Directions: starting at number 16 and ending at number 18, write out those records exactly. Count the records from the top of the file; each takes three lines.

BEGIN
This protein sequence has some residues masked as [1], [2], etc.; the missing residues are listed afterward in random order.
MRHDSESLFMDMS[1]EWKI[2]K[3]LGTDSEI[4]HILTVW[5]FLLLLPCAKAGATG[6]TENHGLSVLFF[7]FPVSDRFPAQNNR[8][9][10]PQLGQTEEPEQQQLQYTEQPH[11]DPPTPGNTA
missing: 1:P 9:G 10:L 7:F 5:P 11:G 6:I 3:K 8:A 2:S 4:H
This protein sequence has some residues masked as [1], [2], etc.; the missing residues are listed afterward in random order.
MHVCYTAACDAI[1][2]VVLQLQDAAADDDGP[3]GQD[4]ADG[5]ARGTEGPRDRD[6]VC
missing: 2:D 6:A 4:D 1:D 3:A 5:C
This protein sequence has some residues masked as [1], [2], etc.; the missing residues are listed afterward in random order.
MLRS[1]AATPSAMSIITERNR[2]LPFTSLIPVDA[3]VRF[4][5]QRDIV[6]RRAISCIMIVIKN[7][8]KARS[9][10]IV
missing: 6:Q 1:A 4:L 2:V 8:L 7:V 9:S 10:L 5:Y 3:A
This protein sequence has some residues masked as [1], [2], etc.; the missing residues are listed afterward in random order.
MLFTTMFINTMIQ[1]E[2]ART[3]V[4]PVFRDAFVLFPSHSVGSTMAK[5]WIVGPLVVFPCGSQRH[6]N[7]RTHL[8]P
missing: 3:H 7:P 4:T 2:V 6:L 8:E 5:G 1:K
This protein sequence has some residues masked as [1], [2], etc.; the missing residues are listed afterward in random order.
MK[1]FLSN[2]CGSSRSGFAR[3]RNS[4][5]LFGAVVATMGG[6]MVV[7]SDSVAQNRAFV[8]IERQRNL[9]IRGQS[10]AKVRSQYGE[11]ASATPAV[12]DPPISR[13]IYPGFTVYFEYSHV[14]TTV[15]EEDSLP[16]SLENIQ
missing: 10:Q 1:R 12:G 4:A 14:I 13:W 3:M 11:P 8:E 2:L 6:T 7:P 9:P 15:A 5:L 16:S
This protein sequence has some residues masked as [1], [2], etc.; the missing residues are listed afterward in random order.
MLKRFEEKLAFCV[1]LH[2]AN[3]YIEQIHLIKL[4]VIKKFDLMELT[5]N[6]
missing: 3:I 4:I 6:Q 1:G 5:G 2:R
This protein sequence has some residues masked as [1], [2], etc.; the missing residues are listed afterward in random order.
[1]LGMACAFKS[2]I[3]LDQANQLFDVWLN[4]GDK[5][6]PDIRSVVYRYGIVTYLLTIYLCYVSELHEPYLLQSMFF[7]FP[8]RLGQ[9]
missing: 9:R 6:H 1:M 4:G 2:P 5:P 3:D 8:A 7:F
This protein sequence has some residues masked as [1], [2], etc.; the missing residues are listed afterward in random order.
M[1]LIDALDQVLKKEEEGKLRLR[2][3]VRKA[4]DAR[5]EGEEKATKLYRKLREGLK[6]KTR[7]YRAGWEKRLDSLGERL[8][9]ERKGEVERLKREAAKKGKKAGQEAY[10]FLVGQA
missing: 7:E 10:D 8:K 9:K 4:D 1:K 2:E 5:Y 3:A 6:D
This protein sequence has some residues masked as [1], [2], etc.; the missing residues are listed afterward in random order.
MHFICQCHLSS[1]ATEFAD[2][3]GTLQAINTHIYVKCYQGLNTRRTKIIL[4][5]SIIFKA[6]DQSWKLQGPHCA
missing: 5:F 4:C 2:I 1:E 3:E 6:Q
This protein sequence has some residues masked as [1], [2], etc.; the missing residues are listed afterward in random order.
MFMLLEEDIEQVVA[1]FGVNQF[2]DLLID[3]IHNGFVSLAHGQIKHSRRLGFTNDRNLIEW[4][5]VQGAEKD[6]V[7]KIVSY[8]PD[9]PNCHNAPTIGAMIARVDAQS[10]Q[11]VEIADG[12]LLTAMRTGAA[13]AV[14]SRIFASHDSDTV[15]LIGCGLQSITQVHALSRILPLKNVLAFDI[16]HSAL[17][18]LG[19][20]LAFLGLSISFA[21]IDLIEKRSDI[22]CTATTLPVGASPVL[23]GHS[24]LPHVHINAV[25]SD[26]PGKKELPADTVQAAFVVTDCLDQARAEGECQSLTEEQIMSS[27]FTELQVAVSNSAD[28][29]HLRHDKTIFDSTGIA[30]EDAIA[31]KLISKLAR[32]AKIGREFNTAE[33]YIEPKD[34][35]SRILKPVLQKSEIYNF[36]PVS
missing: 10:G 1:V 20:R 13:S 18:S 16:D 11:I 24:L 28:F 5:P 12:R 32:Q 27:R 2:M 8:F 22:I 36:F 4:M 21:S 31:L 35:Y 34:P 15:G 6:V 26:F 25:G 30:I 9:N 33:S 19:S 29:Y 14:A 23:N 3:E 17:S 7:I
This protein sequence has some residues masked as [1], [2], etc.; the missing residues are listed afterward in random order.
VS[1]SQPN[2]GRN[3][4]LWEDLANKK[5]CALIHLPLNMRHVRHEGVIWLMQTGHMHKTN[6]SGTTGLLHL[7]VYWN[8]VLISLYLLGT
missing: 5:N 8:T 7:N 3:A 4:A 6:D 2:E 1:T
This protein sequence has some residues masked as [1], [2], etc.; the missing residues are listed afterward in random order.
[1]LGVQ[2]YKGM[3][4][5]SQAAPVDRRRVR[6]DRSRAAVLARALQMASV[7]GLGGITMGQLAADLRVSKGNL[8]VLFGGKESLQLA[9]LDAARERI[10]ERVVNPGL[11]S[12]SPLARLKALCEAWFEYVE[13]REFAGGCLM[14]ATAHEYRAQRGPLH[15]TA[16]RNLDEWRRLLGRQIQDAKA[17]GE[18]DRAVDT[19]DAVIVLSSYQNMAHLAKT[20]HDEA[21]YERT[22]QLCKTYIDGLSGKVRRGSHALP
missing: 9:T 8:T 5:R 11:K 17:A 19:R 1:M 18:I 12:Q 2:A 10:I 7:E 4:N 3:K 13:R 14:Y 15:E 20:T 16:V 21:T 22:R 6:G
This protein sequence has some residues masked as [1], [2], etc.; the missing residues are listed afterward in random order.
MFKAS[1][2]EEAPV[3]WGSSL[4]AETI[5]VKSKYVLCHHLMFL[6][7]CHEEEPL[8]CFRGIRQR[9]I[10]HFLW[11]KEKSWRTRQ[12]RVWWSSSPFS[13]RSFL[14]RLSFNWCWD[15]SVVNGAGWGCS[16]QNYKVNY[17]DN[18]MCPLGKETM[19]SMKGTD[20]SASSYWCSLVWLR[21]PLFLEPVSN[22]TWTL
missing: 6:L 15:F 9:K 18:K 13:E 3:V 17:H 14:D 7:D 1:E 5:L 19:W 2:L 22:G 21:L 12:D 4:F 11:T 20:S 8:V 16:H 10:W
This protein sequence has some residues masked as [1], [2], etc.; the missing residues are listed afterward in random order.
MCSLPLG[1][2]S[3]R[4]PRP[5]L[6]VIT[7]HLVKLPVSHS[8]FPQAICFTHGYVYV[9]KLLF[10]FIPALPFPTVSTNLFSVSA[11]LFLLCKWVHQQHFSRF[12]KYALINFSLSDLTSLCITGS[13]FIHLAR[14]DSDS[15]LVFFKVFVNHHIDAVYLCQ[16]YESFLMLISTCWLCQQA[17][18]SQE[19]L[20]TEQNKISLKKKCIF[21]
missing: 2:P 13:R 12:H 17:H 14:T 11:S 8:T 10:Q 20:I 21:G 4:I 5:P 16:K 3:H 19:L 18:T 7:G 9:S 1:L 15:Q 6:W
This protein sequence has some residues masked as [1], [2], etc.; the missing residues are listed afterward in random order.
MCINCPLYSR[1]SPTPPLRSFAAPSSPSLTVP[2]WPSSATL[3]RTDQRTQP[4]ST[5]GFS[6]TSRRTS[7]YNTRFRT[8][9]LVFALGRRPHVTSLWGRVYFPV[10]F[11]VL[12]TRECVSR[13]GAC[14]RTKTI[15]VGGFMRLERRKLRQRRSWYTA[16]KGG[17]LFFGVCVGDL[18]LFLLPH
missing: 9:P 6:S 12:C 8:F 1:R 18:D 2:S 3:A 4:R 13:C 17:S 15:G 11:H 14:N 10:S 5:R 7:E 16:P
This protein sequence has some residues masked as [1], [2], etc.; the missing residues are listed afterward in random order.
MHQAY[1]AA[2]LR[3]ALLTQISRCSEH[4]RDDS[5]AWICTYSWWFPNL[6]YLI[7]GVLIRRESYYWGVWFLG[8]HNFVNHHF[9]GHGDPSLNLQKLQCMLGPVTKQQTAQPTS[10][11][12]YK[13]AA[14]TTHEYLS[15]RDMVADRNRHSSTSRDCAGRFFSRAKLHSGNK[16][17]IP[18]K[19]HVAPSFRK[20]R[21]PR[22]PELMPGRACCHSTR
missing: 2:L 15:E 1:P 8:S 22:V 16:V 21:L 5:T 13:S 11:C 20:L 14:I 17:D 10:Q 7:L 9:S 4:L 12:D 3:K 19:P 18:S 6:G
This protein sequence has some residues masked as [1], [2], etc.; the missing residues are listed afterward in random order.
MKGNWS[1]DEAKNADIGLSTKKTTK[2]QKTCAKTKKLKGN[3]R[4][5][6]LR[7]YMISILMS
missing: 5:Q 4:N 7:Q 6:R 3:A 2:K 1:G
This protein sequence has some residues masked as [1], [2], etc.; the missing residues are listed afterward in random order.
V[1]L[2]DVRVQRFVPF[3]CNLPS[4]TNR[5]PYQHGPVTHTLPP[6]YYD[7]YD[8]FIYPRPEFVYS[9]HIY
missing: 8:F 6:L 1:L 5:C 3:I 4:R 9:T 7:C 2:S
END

This protein sequence has some residues masked as [1], [2], etc.; the missing residues are listed afterward in random order.
MHQAY[1]AA[2]LR[3]ALLTQISRCSEH[4]RDDS[5]AWICTYSWWFPNL[6]YLI[7]GVLIRRESYYWGVWFLG[8]HNFVNHHF[9]GHGDPSLNLQKLQCMLGPVTKQQTAQPTS[10][11][12]YK[13]AA[14]TTHEYLS[15]RDMVADRNRHSSTSRDCAGRFFSRAKLHSGNK[16][17]IP[18]K[19]HVAPSFRK[20]R[21]PR[22]PELMPGRACCHSTR
missing: 2:L 15:E 1:P 8:S 22:V 16:V 21:L 5:T 13:S 11:C 20:L 14:I 17:D 10:Q 7:L 9:S 4:L 12:D 3:K 19:P 18:S 6:G
This protein sequence has some residues masked as [1], [2], etc.; the missing residues are listed afterward in random order.
MKGNWS[1]DEAKNADIGLSTKKTTK[2]QKTCAKTKKLKGN[3]R[4][5][6]LR[7]YMISILMS
missing: 5:Q 4:N 7:Q 6:R 3:A 2:K 1:G
This protein sequence has some residues masked as [1], [2], etc.; the missing residues are listed afterward in random order.
V[1]L[2]DVRVQRFVPF[3]CNLPS[4]TNR[5]PYQHGPVTHTLPP[6]YYD[7]YD[8]FIYPRPEFVYS[9]HIY
missing: 8:F 6:L 1:L 5:C 3:I 4:R 9:T 7:C 2:S